Glasgow Archaeological Society   [Hrsg.]
The Antonine Wall report: being an account of excavations, etc., made under the direction of the Glasgow Archæological Society during 1890 - 93 — Glasgow, 1899

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THE ANTONINE WALL REPORT.

85

the face of the south kerb of the vallum for a distance of
nearly 30 feet. They tail off gradually, and the last trace
of them now distinct is at a point 28 feet 6 inches south of
the south kerb. There is no stone base to the expansion except
where the rock in situ, supplied a natural foundation.

All the appearances in the expansion, and in the vallum against
which it leans, point to the inference that the latter must have
been first erected and the expansion built up against it. In fact,
the expansion leans over, as it were, so that its most northerly
part overlaps the kerbs, and lies against the south face of the
vallum, which slopes inward with a considerable batter. The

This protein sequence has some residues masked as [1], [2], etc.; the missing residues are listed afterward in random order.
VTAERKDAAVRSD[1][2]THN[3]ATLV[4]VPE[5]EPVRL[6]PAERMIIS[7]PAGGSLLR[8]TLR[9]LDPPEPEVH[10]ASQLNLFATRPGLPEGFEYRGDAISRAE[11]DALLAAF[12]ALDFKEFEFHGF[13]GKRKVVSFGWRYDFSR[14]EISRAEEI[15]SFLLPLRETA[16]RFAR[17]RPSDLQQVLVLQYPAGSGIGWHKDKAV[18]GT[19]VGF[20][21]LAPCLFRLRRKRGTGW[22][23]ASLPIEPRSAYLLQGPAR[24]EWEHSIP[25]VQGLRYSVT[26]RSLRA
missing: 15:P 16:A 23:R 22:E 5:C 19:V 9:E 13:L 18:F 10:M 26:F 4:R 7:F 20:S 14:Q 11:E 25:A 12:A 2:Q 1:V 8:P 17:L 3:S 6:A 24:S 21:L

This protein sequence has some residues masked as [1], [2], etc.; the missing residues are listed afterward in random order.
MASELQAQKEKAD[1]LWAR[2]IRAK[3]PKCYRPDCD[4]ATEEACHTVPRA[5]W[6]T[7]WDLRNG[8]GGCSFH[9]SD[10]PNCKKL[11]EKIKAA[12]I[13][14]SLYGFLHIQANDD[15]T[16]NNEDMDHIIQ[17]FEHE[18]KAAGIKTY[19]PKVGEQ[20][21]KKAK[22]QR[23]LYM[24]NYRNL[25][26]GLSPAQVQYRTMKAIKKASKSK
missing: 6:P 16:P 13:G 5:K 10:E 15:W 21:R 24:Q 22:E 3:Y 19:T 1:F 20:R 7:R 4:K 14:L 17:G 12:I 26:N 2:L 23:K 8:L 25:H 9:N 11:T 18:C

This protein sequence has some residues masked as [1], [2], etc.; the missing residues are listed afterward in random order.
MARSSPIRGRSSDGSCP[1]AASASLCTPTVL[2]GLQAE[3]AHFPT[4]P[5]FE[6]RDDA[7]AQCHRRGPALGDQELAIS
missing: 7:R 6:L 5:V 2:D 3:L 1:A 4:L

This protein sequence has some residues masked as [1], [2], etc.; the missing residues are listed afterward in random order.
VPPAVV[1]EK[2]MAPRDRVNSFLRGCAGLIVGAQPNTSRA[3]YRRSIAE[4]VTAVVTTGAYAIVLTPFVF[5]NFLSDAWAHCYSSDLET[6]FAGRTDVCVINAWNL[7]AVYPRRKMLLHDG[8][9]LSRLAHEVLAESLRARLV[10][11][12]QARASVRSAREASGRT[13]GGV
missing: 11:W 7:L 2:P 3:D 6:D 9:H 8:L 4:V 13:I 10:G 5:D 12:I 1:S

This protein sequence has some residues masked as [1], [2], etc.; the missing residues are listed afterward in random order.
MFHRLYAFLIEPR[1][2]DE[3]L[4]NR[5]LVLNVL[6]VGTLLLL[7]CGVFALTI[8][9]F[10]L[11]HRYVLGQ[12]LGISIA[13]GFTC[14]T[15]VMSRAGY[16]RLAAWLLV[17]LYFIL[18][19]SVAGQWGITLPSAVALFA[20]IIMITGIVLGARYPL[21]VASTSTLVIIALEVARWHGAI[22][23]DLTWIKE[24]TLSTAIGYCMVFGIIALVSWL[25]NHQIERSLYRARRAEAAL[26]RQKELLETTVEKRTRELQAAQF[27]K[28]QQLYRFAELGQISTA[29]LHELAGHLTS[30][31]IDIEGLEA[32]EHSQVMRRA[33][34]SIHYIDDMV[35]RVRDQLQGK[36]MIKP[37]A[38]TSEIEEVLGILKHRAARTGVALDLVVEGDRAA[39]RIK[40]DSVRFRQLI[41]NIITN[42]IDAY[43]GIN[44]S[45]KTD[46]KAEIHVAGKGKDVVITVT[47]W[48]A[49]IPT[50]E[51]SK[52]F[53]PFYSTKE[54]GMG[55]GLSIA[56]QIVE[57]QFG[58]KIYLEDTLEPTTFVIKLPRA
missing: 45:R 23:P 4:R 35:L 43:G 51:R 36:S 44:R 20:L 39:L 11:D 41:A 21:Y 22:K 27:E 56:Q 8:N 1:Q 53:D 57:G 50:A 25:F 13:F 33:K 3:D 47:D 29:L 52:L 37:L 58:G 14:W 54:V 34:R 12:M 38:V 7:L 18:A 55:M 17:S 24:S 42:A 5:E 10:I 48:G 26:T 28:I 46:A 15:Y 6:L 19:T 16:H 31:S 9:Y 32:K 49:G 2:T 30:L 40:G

whitish clayey and sandy soils on the south face of the vallum
make so strong a contrast with the red earth of the expansion
that there is no mistaking the distinction, and no difficulty
whatever in discerning the dividing line between the two.

BARE, HILL.

Barr Hill and Croy Hill are separated by a short valley
or hollow between the two elevations. Through this slack
there passes the main road fco Kilsyth, at right angles to which,
and on the north face of the Girnal Wood, a farm road occupies
the site of the fosse in a direct line very steadily until a strip of
woodland is reached, the northern fence of which is in the fosse.
There is a quick descent, followed by a still steeper ascent of the
first ridge of Barr Hill, on which the gamekeeper's house is
situated, and which is nearly 350 feet above sea level. Beyond
this, the line of the vallum is in a field which has at one time
been under the plough, an operation which has completely,
to all outward appearance, levelled the vallum with the adjacent
ground. The fosse, however, except at one point where the
rubbish from a now disused coal pit has been thrown into it, is
intact. A stone dyke runs along the bottom of it all the way
over the Castlehill, as the highest part of Barr Hill is named.
The highest point of the Castlehill has a southern face of almost
perpendicular trap rock, forming a cliff nearly 100 feet from
base to summit. This height is 507 feet above sea level, and the
vallum, crossing the shoulder northward of the peak, reaches
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